Our world is a connected one, and the ease with which you can access services, files and friends online makes a big difference to your daily routine.
Internet service providers (ISPs) are the gatekeepers of this aspect of our lives, so it's important to be happy with your plan. But even if you're ready to try a new ISP, how do you know if the new one will be any better than the last?
For our satisfaction survey we gathered feedback from more than 1600 people to find out what Australians think of their ISP.
You don't have to settle for the devil you know. Or you might find out you're already with one of the best providers out there, meaning you can stay put with confidence.
The internet landscape in Australia has been uncharacteristically stable over the past two years, possibly because the NBN is close to saturation.
Between 2017 and 2021, our surveys saw active NBN connections soar from 28% to 80%. But this meteoric rise has hit a wall – our latest results revealed no significant change since 2021.
That said, this new normal might be a temporary lull. Already, the major telcos are positioning their fledgling 5G home internet services as alternatives to the NBN.
The market share of ISPs has barely changed over the past
two years. Telstra still dominates the market with 33% of respondents, followed
by Optus at 15%. Combined, TPG and its subsidiary iiNet account for 16%.
We saw no market share change for any individual provider greater than 1% compared to 2021. The only exception is AGL (2%), which we only included for the first time in this year's survey.
We asked people how satisfied they were with their ISP across 11 categories:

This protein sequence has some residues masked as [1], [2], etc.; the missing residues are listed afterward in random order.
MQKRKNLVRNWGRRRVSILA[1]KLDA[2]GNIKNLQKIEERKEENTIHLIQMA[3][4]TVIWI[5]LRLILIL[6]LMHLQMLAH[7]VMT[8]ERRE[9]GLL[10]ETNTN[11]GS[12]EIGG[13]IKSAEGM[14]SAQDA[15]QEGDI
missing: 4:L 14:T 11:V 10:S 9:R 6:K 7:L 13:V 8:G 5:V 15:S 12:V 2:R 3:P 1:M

- overall satisfaction
- connection speed
- value for money
- reliable, consistent connection
- bill clarity
- ease of initial setup
- customer service/technical support
- connection speed relative to price
- data privacy and security measures
- sustainability and ethical conduct.
The final three of these are new to this year's survey. Where we had fewer than 30 responses for a single provider, we grouped ISPs into the 'Other' section.
Why we've partnered with WhistleOut
We've partnered with search engine WhistleOut to help you find and buy the right plan for you. The blue 'Search Providers' button above will take you to their site. While we make money if you buy through WhistleOut, this doesn't influence our rankings. 100% of the money we make goes straight back into our nonprofit mission.
Most common problems
Almost half (44%) of respondents experienced problems with their ISP within the six months leading up to the survey.
A total 31% of respondents said their issues were related to speed and connection, including:
- disconnections, dropouts or variable performance (19%)
- very slow speeds (15%)
- left without connection for hours or days at a time (7%)
- failure to connect (7%).
Another common problem was long wait times with customer service (8%).
Note: Some respondents reported multiple issues.
Why do people change providers?
By far the largest factor people consider when looking for a new internet provider is the reliability of a connection (58%), which is hard information to come by. Measuring systems such as the ACCC's broadband monitoring program can only record internet speeds in short bursts throughout the day, which likely won't pick up intermittent or short-term fluctuations.
Because of this, one of the best ways to find out connection reliability is to ask customers to report on their experiences with a given provider.
The next two factors concern price – connection speed relative to price (38%) and data allowance relative to price (36%). Customer service/technical support (32%) comes in fourth, after which the percentage of people worrying drops significantly.